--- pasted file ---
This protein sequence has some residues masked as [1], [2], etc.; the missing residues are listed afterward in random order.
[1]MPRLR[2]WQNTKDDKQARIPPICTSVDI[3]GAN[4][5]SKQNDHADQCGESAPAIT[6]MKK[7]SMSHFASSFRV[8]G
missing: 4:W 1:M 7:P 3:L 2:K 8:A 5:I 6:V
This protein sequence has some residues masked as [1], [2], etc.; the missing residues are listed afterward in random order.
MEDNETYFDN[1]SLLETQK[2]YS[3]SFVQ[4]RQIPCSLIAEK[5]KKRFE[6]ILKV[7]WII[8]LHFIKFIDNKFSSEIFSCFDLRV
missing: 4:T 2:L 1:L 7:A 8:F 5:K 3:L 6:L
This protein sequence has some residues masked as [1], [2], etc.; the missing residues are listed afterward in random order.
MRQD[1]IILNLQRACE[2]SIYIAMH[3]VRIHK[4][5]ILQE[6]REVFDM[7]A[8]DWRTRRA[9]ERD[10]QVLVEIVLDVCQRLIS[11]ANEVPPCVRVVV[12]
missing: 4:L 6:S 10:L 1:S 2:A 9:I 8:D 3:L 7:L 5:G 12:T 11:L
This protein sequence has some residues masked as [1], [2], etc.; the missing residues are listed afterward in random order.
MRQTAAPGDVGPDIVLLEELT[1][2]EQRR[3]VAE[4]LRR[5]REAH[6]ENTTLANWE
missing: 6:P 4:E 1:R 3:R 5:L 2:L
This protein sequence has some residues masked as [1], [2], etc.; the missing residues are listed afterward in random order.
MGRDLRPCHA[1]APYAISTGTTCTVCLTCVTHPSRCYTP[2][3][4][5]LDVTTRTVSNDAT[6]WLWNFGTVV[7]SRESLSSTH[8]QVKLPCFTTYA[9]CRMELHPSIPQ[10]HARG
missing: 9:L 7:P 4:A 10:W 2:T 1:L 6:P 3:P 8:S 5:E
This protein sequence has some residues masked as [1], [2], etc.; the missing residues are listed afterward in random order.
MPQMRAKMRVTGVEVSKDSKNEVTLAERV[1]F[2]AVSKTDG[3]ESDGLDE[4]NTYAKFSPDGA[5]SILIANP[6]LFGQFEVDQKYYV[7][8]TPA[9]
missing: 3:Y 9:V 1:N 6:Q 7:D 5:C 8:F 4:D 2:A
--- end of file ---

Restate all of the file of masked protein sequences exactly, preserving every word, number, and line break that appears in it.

This protein sequence has some residues masked as [1], [2], etc.; the missing residues are listed afterward in random order.
[1]MPRLR[2]WQNTKDDKQARIPPICTSVDI[3]GAN[4][5]SKQNDHADQCGESAPAIT[6]MKK[7]SMSHFASSFRV[8]G
missing: 4:W 1:M 7:P 3:L 2:K 8:A 5:I 6:V
This protein sequence has some residues masked as [1], [2], etc.; the missing residues are listed afterward in random order.
MEDNETYFDN[1]SLLETQK[2]YS[3]SFVQ[4]RQIPCSLIAEK[5]KKRFE[6]ILKV[7]WII[8]LHFIKFIDNKFSSEIFSCFDLRV
missing: 4:T 2:L 1:L 7:A 8:F 5:K 3:L 6:L
This protein sequence has some residues masked as [1], [2], etc.; the missing residues are listed afterward in random order.
MRQD[1]IILNLQRACE[2]SIYIAMH[3]VRIHK[4][5]ILQE[6]REVFDM[7]A[8]DWRTRRA[9]ERD[10]QVLVEIVLDVCQRLIS[11]ANEVPPCVRVVV[12]
missing: 4:L 6:S 10:L 1:S 2:A 9:I 8:D 3:L 7:L 5:G 12:T 11:L
This protein sequence has some residues masked as [1], [2], etc.; the missing residues are listed afterward in random order.
MRQTAAPGDVGPDIVLLEELT[1][2]EQRR[3]VAE[4]LRR[5]REAH[6]ENTTLANWE
missing: 6:P 4:E 1:R 3:R 5:L 2:L
This protein sequence has some residues masked as [1], [2], etc.; the missing residues are listed afterward in random order.
MGRDLRPCHA[1]APYAISTGTTCTVCLTCVTHPSRCYTP[2][3][4][5]LDVTTRTVSNDAT[6]WLWNFGTVV[7]SRESLSSTH[8]QVKLPCFTTYA[9]CRMELHPSIPQ[10]HARG
missing: 9:L 7:P 4:A 10:W 2:T 1:L 6:P 3:P 8:S 5:E
This protein sequence has some residues masked as [1], [2], etc.; the missing residues are listed afterward in random order.
MPQMRAKMRVTGVEVSKDSKNEVTLAERV[1]F[2]AVSKTDG[3]ESDGLDE[4]NTYAKFSPDGA[5]SILIANP[6]LFGQFEVDQKYYV[7][8]TPA[9]
missing: 3:Y 9:V 1:N 6:Q 7:D 5:C 8:F 4:D 2:A